While I do own up to knowing a former VP of Miramax and a guy with two AVN Awards, this stereotype is largely a product of selective attention. If your friend who moved to Los Angeles moved here to be a screenwriter, chances are they have surrounded themselves with assholes who are “in the industry” and have become the type of asshole that says things like “the industry” with an air of mesmerized awe. Some of the most interesting people in Los Angeles, however, are not those in The Industry ™, but those existing at its margins. For everyone ten people here trying to be the next Brad Pitt or Michael Bay, there is someone trying to be the next Tura Satana or H.G. Lewis. Considering the gobs of buffoons wandering the streets of LA who expect to be discovered, this is a numbers game I’m more than willing to play.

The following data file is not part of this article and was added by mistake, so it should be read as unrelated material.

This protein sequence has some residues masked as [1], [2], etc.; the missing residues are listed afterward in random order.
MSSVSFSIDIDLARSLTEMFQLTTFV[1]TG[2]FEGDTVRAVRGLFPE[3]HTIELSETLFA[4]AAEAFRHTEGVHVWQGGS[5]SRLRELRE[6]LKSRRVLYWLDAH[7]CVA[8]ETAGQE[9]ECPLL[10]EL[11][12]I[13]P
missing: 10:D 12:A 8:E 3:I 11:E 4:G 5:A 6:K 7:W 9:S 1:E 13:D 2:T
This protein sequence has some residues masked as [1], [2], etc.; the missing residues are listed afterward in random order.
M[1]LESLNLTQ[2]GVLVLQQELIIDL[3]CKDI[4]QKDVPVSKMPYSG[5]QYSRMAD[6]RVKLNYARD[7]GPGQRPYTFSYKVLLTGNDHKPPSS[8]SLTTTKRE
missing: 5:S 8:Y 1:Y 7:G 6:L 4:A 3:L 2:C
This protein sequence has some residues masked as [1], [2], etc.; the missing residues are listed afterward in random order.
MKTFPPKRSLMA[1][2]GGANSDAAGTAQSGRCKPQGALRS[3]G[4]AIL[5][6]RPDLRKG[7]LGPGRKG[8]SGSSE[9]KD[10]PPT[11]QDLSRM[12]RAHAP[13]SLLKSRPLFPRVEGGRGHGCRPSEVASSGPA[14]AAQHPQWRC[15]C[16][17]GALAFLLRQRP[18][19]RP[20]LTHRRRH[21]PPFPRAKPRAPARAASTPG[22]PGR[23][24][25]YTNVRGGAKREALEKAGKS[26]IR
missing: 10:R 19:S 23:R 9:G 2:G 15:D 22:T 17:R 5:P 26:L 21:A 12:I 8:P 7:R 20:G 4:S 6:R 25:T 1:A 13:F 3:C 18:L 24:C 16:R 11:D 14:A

My Los Angeles

I see the world of Los Angeles through a different prism than those living in New York, Detroit and Seattle, and perhaps even many living right here. To me, Los Angeles is a hard-working, mostly blue-collar city filled with people from every nook and cranny of the earth, living every lifestyle, alternative and otherwise, possible. Our people are honest, straightforward and love a good joke as much as they love a day spent grilling in the sun. They love playing pool, shooting guns at the range, watching boxing at the bar and taking a drive up Mulholland at sunset while making jokes about how clichéd that is. They love shopping at the swap meet, chihuahuas and pit bulls, hamburgers and old movies.

For the first time in my life I have a home. Thanks, Los Angeles, for being everything that people say you aren’t.